The last gem I want to include (so I have it referenced for future) is Goleman’s powerful list of five core competencies: “Self-Awareness: the ability to recognize and understand your moods, emotions, and drives. Self-Regulation: the ability to control or redirect disruptive impulses and moods; the propensity to suspend judgment-to think before acting. Motivation: a passion to work for reasons that go beyond money or status. Empathy: the ability to understand the emotional makeup of other people. Social Skill: proficiency in managing relationships and building networks; an ability to find common ground and build rapport.”[11] Of all the leadership books I have read, I have never seen a list of leadership qualities that even come close to matching these, mostly because these are all about emotional intelligence, which is extremely lacking in leaders today. I believe the key to the Jesuits’ success was their amazing ability to develop emotional intelligence in their members, thus living out the five core competencies.



[1]           Chris Lowney. Heroic Leadership: Best Practices from a 450-Year-Old Company That Changed the World (Kindle Locations 124-126).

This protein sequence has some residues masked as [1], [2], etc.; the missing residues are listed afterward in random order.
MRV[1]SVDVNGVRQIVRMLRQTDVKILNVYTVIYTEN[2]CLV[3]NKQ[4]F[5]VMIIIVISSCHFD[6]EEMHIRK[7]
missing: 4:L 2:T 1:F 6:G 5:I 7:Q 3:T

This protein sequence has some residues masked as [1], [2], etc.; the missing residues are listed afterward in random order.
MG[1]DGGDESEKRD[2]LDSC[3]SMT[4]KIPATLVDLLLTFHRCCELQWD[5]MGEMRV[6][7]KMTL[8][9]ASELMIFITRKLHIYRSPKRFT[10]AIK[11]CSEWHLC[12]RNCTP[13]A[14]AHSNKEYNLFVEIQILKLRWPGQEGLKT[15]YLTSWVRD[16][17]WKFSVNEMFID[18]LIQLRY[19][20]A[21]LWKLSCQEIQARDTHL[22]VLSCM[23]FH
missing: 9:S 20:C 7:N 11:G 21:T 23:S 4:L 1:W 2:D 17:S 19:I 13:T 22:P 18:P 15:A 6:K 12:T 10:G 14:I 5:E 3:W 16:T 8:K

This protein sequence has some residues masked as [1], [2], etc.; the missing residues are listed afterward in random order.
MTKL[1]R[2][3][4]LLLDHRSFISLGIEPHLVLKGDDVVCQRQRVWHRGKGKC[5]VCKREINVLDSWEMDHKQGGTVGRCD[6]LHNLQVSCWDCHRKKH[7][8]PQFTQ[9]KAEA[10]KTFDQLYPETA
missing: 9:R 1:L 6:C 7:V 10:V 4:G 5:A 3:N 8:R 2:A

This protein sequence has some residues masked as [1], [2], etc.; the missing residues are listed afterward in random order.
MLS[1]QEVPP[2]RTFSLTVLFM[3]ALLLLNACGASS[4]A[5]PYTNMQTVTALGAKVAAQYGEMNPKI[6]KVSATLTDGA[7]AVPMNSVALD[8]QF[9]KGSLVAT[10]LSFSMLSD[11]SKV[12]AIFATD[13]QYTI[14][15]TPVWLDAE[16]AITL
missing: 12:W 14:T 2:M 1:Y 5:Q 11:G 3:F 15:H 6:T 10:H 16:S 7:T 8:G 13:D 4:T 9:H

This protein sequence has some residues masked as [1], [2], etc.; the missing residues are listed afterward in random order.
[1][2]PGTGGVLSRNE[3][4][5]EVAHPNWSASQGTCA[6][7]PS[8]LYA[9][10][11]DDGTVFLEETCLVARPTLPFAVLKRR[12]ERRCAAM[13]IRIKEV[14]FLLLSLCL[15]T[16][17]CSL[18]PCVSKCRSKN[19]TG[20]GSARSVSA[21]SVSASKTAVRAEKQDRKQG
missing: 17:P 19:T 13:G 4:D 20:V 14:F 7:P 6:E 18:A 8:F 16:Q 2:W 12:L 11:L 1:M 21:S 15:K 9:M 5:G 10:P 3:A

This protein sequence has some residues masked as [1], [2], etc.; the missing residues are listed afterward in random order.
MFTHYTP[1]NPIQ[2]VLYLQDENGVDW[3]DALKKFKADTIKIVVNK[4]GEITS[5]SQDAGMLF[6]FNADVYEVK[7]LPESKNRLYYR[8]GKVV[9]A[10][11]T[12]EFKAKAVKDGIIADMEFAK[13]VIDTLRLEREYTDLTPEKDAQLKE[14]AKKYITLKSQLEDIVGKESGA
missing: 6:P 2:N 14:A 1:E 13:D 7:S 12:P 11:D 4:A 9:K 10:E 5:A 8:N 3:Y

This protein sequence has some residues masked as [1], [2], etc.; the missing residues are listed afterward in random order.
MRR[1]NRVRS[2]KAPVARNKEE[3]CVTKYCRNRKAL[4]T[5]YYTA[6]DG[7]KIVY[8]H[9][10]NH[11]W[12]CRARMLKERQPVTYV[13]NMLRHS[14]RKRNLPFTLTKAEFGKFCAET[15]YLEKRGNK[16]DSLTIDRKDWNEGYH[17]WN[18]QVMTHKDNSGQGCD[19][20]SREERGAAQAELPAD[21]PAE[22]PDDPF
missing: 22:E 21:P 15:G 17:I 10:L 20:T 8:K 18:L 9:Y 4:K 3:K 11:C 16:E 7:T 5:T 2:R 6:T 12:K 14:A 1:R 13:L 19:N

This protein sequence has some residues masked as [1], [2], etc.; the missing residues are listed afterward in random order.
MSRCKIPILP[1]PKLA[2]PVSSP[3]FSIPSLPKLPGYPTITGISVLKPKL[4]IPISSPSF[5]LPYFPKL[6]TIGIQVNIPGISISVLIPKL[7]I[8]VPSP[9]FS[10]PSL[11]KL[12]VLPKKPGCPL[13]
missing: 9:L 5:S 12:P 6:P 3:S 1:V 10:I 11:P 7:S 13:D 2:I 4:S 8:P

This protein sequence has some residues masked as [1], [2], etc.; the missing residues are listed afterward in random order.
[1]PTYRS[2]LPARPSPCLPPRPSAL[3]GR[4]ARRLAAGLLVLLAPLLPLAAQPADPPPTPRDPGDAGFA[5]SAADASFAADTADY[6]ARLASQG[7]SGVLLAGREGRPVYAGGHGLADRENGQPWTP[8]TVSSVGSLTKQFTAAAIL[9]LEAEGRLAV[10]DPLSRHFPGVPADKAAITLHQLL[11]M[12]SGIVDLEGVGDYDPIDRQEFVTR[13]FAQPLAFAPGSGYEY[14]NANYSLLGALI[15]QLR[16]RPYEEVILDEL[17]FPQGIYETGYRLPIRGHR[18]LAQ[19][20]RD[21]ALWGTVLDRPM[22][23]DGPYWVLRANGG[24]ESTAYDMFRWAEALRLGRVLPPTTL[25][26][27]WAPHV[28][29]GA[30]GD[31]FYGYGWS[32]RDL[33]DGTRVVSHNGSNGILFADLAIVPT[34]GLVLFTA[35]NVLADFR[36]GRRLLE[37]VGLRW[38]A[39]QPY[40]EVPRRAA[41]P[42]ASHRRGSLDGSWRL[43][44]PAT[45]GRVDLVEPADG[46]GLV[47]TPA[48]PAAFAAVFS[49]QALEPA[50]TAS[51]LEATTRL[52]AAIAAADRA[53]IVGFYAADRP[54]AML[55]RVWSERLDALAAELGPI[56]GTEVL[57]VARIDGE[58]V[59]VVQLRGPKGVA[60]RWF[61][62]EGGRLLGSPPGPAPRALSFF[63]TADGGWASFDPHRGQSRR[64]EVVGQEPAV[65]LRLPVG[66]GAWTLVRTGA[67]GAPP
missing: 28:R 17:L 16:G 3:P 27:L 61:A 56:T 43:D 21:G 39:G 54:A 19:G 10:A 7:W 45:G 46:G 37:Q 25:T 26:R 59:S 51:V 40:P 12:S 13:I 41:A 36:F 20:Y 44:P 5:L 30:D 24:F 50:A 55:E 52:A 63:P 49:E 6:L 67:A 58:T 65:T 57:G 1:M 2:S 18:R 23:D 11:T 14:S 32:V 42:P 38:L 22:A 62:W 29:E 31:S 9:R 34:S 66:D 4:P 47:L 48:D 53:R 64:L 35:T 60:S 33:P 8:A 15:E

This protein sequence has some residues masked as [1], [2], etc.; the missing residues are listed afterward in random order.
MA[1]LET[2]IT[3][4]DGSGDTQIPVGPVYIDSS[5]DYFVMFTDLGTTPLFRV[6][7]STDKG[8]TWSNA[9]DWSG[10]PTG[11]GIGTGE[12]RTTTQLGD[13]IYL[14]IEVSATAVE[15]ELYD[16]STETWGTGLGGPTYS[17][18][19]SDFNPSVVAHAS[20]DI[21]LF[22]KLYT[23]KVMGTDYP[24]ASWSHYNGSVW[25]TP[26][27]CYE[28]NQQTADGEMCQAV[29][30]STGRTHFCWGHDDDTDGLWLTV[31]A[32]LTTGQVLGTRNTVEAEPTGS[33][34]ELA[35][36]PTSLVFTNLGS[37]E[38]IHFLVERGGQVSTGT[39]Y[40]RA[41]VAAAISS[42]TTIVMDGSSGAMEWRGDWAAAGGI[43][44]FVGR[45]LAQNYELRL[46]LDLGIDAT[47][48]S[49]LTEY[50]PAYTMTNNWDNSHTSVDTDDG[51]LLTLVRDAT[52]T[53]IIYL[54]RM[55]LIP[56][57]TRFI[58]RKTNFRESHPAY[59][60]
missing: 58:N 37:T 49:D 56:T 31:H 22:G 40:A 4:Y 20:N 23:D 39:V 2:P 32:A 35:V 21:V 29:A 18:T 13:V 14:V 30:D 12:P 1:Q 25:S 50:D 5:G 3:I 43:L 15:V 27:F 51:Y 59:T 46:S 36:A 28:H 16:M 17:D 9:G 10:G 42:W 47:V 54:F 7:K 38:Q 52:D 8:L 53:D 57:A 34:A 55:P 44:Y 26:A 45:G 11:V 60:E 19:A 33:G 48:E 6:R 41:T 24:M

[2]           Ibid., 82-84.

[3]           Ibid., 82-84.

[4]           Ibid., 189-190.

[5]           I John 4:18 (NIV)

[6]           Chris Lowney. Heroic Leadership: Best Practices from a 450-Year-Old Company That Changed the World (Kindle Locations 290-291).

[7]           Ibid., 1702-1703.

[8]           Ibid., 299-300.

[9]           Elizabeth Scalia. BREAKING: Jesuits to Admit Women to the Society. http://www.patheos.com/blogs/theanchoress/2014/04/01/breaking-jesuits-to-admit-women-to-the-society/#gcqp0t8UBbPjvaLd.99

[10]         Bradley Eli. Head Jesuit Calling for Women’s Ordination. https://www.churchmilitant.com/news/article/head-jesuit-calling-for-womens-ordination

[11]         Chris Lowney. Heroic Leadership: Best Practices from a 450-Year-Old Company That Changed the World (Kindle Locations 1029-1032).

About the Author

Jake Dean-Hill

Currently a Marriage & Family Therapist in private practice. Ordained minister with 10 years of prior full-time church ministry experience and currently volunteering with a local church plant. Also working with companies as a Corporate Leadership Coach.